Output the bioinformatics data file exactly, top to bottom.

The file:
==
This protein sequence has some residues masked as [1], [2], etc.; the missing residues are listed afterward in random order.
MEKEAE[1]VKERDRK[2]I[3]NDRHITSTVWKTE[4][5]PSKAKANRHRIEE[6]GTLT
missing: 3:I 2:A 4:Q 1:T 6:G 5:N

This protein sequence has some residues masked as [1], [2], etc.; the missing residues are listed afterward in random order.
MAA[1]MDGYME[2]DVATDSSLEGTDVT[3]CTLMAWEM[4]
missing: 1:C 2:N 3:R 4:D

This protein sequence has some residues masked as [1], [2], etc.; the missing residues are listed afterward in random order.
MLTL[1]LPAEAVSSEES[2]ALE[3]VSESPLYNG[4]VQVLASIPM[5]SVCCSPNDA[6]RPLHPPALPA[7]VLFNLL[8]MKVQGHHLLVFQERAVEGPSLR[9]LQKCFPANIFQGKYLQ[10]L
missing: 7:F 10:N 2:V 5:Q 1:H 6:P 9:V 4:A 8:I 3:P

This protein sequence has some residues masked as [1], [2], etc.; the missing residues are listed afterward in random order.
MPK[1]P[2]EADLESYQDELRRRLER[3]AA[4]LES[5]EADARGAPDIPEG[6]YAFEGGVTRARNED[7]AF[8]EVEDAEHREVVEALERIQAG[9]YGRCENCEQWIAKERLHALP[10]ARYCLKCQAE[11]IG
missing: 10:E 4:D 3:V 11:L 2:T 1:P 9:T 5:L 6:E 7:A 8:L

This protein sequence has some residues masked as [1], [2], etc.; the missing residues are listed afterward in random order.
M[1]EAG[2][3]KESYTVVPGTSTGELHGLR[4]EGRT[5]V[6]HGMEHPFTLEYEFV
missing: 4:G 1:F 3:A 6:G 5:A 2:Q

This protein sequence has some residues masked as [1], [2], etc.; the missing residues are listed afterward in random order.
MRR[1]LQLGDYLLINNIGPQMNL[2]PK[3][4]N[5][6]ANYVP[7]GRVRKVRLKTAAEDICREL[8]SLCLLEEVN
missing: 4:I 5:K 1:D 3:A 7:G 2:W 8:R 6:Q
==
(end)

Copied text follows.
This protein sequence has some residues masked as [1], [2], etc.; the missing residues are listed afterward in random order.
MEKEAE[1]VKERDRK[2]I[3]NDRHITSTVWKTE[4][5]PSKAKANRHRIEE[6]GTLT
missing: 3:I 2:A 4:Q 1:T 6:G 5:N

This protein sequence has some residues masked as [1], [2], etc.; the missing residues are listed afterward in random order.
MAA[1]MDGYME[2]DVATDSSLEGTDVT[3]CTLMAWEM[4]
missing: 1:C 2:N 3:R 4:D

This protein sequence has some residues masked as [1], [2], etc.; the missing residues are listed afterward in random order.
MLTL[1]LPAEAVSSEES[2]ALE[3]VSESPLYNG[4]VQVLASIPM[5]SVCCSPNDA[6]RPLHPPALPA[7]VLFNLL[8]MKVQGHHLLVFQERAVEGPSLR[9]LQKCFPANIFQGKYLQ[10]L
missing: 7:F 10:N 2:V 5:Q 1:H 6:P 9:V 4:A 8:I 3:P

This protein sequence has some residues masked as [1], [2], etc.; the missing residues are listed afterward in random order.
MPK[1]P[2]EADLESYQDELRRRLER[3]AA[4]LES[5]EADARGAPDIPEG[6]YAFEGGVTRARNED[7]AF[8]EVEDAEHREVVEALERIQAG[9]YGRCENCEQWIAKERLHALP[10]ARYCLKCQAE[11]IG
missing: 10:E 4:D 3:V 11:L 2:T 1:P 9:T 5:L 6:E 7:A 8:L

This protein sequence has some residues masked as [1], [2], etc.; the missing residues are listed afterward in random order.
M[1]EAG[2][3]KESYTVVPGTSTGELHGLR[4]EGRT[5]V[6]HGMEHPFTLEYEFV
missing: 4:G 1:F 3:A 6:G 5:A 2:Q

This protein sequence has some residues masked as [1], [2], etc.; the missing residues are listed afterward in random order.
MRR[1]LQLGDYLLINNIGPQMNL[2]PK[3][4]N[5][6]ANYVP[7]GRVRKVRLKTAAEDICREL[8]SLCLLEEVN
missing: 4:I 5:K 1:D 3:A 7:G 2:W 8:R 6:Q